A simple regional system on four highways would immediately make five times as many of our jobs accessible and 60% more several years after. It will inaugurate a period of growth and vitality that will make everyone glad. Everybody wins—in Chesterfield, Henrico, Hanover, and Richmond.
It will also be the very first really significant piece of economic cooperation among our four jurisdictions in the half century since the Race Wars of 1970 and 1971. It does not demand any change in our near-sacred jurisdictional lines. The economic investment will return at least tenfold within ten years.
It will save from 500 to 1000 life-trajectories a year—at least—for persons who cannot currently reach a place of employment.
So why did I start by talking about the Confederacy? Because there is, frankly, no other explanation for the absolute absurdity of our present situation. There is no other reason why, alone among the world’s 500 largest cities, metropolitan Richmond, Virginia, has no public transportation. There is no other reason—no reason other than the strange spiritual paralysis that remains from the Confederacy—that we would allow our transportation system in Richmond, Hanover, Henrico, and Chesterfield to be so constipated.
We think this is normal! We are like soldiers on the battlefield who haven’t heard that the war is over. Our jurisdictions aren’t segregated now! Today Chesterfield is 32% non-white. Henrico is more than 40% non-white; and Hanover is 15% non-white.
We are poised for great prosperity, but not for long. We are also at increasing risk. We have a window of opportunity. Economically, here’s what’s happening. Because we don’t have good public transportation on our major corridors, development is being driven outside the beltway. Shopping centers continue to be built and retired, moving further and further out. The center of Richmond will be fine, but parts of Chesterfield and even Henrico are beginning to resemble a giant donut of former prosperity. The hole in that donut will be an increasing drag on our economy. The reason is this: 80% of major economic development in America today is happening on 5% of the land in metropolitan cities—along major arteries, where there is public transportation, where there are sidewalks, and bike paths. Walkable centers are where people want to live and to be able to get to and from them by public transportation. The lack of density in our suburban sprawl is economically and socially unsustainable.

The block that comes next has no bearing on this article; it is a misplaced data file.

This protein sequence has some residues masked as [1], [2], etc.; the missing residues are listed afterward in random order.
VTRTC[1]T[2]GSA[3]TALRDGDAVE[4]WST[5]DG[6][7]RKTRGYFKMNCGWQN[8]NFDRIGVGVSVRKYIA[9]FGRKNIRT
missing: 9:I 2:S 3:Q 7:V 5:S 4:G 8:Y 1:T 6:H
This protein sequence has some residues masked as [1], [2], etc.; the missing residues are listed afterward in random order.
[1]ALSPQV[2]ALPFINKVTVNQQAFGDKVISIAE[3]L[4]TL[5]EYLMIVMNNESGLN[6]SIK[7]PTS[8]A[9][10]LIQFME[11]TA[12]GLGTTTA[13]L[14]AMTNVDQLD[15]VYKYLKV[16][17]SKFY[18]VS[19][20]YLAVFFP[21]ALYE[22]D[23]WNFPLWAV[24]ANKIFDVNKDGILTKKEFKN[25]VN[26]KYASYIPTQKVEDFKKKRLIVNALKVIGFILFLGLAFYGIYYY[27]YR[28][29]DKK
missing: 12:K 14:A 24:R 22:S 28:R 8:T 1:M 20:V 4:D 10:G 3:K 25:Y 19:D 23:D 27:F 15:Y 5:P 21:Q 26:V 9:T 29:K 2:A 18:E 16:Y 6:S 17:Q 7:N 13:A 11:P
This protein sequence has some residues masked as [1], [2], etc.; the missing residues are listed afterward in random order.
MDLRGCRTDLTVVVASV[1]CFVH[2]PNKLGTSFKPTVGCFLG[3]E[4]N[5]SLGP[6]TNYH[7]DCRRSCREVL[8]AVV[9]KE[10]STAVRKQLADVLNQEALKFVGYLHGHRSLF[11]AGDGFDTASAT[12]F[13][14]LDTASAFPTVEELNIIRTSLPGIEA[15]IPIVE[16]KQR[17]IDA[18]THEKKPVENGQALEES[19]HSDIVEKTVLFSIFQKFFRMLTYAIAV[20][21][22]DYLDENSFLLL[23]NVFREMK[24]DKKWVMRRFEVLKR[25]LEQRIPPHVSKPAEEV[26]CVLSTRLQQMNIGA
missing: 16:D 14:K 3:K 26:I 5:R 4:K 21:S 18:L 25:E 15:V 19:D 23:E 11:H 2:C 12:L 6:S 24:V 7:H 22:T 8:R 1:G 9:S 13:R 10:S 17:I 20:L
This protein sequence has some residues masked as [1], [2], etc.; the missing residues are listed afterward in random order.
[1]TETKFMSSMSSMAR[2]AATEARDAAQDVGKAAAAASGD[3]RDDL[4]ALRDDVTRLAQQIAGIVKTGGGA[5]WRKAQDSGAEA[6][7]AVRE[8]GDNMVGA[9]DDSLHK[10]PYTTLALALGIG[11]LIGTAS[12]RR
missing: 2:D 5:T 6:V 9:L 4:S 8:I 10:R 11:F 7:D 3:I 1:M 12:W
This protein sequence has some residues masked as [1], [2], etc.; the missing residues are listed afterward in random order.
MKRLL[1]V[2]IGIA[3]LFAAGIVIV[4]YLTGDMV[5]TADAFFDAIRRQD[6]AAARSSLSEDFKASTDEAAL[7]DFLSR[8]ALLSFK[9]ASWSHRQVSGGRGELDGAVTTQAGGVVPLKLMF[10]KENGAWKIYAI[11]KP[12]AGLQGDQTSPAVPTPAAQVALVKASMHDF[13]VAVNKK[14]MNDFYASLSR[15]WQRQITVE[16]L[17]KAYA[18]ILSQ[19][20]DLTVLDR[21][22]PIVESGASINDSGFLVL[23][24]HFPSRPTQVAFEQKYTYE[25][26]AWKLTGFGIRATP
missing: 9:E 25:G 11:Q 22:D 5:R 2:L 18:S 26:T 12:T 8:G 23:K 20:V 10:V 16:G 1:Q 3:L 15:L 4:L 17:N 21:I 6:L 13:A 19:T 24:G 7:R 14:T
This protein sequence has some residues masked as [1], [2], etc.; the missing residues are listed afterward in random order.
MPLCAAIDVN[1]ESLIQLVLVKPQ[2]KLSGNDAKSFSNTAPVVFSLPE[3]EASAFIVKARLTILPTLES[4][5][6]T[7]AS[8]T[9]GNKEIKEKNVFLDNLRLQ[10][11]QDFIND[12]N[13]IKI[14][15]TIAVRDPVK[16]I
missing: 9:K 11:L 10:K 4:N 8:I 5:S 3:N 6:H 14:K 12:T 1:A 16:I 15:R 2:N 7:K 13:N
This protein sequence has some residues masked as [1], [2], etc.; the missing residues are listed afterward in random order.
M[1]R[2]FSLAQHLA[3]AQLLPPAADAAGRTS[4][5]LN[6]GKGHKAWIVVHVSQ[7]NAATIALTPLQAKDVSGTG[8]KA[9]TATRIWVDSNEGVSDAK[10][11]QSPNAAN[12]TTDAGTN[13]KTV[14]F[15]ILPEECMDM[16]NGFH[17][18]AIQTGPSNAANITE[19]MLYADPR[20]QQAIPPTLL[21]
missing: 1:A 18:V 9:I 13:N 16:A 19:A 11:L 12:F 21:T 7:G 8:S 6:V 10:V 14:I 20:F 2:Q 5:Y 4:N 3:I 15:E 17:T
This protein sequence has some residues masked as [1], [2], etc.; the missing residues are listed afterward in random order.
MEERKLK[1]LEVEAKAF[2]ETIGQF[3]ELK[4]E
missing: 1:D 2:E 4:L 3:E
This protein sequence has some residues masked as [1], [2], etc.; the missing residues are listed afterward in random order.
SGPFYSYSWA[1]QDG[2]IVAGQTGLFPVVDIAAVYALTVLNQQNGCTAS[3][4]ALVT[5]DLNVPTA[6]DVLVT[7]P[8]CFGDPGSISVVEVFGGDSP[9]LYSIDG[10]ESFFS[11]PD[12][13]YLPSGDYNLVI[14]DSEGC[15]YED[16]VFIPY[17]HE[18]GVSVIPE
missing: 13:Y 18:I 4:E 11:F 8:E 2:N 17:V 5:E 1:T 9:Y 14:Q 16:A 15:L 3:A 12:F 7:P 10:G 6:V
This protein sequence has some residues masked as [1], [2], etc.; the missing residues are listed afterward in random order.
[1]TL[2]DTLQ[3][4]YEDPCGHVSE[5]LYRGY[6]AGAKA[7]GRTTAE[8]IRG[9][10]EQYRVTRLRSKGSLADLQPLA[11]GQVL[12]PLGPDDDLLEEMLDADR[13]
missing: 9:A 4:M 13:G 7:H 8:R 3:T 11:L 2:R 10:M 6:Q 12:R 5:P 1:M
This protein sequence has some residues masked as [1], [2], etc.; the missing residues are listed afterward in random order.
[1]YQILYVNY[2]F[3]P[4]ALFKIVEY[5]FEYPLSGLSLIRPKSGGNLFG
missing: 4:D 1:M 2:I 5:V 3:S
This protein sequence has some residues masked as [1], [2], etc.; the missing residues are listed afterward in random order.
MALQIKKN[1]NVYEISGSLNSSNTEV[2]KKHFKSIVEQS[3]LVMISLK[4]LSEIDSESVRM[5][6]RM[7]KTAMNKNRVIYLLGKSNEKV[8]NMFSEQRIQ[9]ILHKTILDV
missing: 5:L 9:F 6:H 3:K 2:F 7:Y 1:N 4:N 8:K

Even major new employment is hamstrung by our failure. It cost Chesterfield more than $20 million for the state to build Chesterfield a new interchange on Route 295 to attract the Amazon plant. But that plant pays entry level wages, and there is no way to get there on public transportation. Owning and operating a car costs a worker from one-fourth to one-third of Amazon’s entry level wage.
I could go on—having good public transportation is the best way to build a healthy city and a diverse and energetic community. People get accustomed to one another. It is a way to build civic pride and overcome the absurd, self-destructive jurisdictional warfare of our city and counties. It spreads employment and housing. With good public transportation, the economic development in our competing jurisdictions benefits everybody—we become economic partners rather than hidden enemies.
So what’s out there right now?